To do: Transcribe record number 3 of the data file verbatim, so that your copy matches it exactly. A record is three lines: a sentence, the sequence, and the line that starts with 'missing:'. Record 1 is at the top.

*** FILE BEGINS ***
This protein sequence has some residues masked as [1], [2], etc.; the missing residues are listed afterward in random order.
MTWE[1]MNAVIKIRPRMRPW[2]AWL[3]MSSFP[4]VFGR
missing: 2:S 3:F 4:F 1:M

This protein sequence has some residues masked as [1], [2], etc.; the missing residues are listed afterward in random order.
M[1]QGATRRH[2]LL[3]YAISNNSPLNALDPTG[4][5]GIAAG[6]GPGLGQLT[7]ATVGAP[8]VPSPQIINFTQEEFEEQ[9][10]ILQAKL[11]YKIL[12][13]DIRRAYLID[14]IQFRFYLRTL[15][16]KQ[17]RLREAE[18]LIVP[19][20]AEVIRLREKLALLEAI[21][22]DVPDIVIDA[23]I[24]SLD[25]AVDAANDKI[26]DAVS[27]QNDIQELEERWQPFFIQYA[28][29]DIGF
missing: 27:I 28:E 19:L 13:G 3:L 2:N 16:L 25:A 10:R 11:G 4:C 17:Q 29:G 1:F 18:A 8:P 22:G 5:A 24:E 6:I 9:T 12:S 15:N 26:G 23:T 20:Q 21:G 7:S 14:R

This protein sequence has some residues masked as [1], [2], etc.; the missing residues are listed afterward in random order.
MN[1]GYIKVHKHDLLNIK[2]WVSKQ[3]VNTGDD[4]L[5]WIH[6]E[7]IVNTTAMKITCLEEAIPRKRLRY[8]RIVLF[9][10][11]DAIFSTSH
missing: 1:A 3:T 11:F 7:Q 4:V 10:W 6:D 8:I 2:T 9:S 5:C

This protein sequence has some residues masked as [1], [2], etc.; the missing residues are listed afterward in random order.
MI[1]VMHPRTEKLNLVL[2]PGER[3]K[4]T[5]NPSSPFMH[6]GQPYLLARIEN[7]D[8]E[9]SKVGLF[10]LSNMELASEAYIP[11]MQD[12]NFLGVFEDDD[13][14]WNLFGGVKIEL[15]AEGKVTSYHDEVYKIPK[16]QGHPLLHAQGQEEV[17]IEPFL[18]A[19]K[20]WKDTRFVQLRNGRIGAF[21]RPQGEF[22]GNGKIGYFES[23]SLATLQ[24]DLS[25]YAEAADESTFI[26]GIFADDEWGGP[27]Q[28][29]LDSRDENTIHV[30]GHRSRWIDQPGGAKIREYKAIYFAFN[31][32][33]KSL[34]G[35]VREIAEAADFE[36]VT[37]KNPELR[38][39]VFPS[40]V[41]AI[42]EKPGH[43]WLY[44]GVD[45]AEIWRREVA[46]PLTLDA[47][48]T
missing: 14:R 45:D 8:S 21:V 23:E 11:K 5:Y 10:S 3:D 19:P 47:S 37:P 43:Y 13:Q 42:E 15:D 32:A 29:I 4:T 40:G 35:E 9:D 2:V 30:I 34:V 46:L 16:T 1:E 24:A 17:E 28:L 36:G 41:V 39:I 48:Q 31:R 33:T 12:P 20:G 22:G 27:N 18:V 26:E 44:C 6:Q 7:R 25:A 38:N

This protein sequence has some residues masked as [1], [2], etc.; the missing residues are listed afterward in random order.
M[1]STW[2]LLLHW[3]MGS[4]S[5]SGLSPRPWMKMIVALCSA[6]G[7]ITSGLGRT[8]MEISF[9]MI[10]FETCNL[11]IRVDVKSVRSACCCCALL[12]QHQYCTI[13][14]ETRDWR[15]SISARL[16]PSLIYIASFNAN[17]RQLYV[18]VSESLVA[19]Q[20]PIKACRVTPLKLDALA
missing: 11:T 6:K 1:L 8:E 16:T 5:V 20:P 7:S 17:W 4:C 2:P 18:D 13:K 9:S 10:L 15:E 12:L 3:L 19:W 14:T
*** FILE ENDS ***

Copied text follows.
This protein sequence has some residues masked as [1], [2], etc.; the missing residues are listed afterward in random order.
MN[1]GYIKVHKHDLLNIK[2]WVSKQ[3]VNTGDD[4]L[5]WIH[6]E[7]IVNTTAMKITCLEEAIPRKRLRY[8]RIVLF[9][10][11]DAIFSTSH
missing: 1:A 3:T 11:F 7:Q 4:V 10:W 6:D 8:I 2:T 9:S 5:C